Vietnam Soldier costume 1843.
Cochinchina, French Cochinchine, Vietnamese Nam Kỳ (from Chinese 南圻, “southern border”) is an old name for southern Vietnam and parts of eastern Cambodia, between 1863 and 1954 especially for the French colony of that name. The term was introduced by the Portuguese Tomé Pires in 1515 as Cauchy Chyna. Pires, who was staying in Malacca at the time, adopted the term from Malay, where it described a land between Champa and China.
The Malay term in turn came from the Chinese Jiaozhi (Chinese 交趾, Pinyin Jiāozhǐ, Vietnamese: Giao Chỉ), which referred to all of Vietnam including the lower reaches and delta of the Red River. China was added to distinguish it from the Indian Cochin. However, the reversed form Chinacochim appears on Genoese maps as early as 1502/3, before Europeans sailed the South China Sea and thus Malacca.
Later, in the 16th century, it was used to refer to the separate Nguyễn state around the city of Huế, which became general European usage in 1679, with the establishment of the Apostolic Vicariate of Cochinchina. Thus, from the 17th century onward, a distinction was made between Tongking in the north and Cochinchina in the south. The more southern part around Gia Định (united with Saigon to form Ho Chi Minh City in 1979) and Đồng Nai was then called Lower Cochinchina only in the late 18th century.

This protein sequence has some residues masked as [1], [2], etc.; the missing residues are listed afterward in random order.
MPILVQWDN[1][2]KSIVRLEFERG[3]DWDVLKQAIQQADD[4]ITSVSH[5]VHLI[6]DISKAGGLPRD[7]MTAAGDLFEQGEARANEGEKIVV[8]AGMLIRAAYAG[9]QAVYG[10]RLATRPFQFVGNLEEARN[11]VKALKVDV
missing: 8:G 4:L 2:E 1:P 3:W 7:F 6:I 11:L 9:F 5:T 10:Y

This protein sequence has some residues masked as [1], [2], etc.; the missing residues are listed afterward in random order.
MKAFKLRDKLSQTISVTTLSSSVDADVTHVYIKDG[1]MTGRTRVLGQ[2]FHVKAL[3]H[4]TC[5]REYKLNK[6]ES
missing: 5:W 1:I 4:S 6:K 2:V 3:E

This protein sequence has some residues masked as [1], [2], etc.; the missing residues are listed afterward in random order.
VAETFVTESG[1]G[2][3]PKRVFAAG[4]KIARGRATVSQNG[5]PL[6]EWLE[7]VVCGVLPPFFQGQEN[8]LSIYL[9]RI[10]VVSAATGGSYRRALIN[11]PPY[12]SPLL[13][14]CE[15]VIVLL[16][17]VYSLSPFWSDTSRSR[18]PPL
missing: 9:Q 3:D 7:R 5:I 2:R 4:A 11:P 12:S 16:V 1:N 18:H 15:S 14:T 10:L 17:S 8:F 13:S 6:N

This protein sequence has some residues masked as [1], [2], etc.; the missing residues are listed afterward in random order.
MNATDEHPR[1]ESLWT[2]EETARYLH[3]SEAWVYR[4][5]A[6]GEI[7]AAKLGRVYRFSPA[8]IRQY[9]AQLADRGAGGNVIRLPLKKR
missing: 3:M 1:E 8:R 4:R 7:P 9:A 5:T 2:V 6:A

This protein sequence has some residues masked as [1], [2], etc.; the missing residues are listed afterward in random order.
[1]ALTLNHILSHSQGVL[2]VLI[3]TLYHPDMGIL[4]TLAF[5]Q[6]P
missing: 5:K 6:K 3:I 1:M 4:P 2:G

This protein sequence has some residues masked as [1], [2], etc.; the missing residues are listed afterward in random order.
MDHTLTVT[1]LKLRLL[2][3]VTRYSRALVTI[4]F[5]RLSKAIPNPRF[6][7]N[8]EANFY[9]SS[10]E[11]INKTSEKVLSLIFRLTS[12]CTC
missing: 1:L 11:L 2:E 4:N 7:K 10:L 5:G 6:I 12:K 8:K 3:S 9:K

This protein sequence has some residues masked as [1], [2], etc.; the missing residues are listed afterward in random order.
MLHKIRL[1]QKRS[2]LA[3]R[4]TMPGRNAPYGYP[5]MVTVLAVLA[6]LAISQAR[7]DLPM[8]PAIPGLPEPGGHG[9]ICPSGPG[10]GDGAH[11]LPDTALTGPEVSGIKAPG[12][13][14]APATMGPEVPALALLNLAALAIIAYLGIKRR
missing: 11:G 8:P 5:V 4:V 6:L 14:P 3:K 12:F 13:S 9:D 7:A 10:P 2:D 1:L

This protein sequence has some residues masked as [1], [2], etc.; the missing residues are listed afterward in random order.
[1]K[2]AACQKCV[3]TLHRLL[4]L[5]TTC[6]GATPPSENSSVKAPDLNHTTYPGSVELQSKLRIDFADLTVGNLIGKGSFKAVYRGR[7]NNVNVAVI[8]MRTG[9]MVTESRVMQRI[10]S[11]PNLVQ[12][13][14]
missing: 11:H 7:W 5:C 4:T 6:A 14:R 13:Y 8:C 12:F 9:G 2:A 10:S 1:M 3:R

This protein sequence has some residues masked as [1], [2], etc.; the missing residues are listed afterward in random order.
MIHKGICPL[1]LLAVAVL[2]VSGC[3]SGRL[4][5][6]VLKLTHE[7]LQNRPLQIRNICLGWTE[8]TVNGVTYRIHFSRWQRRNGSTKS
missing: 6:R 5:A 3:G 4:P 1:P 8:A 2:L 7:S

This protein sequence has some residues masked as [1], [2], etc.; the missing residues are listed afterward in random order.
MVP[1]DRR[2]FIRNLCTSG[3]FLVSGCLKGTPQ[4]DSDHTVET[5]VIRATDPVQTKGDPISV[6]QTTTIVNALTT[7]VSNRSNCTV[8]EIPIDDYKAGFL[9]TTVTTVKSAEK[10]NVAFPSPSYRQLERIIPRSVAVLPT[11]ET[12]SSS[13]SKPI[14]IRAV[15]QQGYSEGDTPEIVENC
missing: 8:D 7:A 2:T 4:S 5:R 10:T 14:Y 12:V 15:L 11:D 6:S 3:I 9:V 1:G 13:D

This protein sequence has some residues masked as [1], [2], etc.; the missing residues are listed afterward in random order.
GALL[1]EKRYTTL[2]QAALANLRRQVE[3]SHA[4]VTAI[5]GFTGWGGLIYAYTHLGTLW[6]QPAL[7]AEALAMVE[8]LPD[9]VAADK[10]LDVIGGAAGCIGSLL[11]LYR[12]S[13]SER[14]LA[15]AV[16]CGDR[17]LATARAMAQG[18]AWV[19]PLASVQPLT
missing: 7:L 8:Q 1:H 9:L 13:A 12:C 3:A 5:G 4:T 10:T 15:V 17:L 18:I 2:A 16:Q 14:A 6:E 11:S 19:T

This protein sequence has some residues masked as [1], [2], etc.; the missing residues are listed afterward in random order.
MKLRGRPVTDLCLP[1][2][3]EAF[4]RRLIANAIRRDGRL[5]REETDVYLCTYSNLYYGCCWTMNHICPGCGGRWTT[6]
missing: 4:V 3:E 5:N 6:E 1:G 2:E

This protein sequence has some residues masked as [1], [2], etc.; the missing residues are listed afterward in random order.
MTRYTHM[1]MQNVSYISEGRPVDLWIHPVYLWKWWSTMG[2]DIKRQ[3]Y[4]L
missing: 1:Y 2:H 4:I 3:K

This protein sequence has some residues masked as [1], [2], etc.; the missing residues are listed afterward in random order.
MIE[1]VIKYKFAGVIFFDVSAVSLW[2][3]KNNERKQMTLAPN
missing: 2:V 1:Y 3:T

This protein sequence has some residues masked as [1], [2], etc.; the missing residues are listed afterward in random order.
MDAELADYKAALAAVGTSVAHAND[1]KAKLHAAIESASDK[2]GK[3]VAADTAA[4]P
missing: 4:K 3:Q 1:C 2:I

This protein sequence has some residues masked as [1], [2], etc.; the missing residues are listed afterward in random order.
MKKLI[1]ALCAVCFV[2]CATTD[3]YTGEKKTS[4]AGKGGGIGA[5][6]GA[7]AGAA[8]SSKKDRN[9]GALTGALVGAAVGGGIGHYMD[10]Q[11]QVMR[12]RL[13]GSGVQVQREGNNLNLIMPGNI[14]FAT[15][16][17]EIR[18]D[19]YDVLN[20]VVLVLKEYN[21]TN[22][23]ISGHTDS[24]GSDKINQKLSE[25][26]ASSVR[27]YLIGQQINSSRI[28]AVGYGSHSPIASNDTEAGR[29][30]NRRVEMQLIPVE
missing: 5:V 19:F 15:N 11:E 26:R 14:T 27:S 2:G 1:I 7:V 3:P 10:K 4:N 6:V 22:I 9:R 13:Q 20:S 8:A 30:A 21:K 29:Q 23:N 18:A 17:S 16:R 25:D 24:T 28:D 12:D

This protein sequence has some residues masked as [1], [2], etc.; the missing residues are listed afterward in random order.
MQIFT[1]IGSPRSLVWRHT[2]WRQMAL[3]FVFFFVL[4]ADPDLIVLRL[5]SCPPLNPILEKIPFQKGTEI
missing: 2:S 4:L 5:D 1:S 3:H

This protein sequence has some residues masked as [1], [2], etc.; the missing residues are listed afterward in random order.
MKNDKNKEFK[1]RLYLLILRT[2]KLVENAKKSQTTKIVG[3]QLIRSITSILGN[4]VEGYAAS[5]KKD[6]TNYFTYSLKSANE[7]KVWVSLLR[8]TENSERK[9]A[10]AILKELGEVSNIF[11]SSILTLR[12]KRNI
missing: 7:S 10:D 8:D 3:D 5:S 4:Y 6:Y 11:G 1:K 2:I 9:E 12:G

In 1862, the French annexed Cochinchina as a colonial territory. The center and north became French protectorate territories as Annam and Tongking under the nominal rule of the Emperor of Huế.
Since the end of French colonial rule over Indochina in 1954, the name Cochinchina has been used less and less frequently and is now out of use. The current name for the southern part of Vietnam is Nam Bộ.
Source: Asian costumes by Auguste Wahlen. Manners, customs and costumes of all peoples of the world.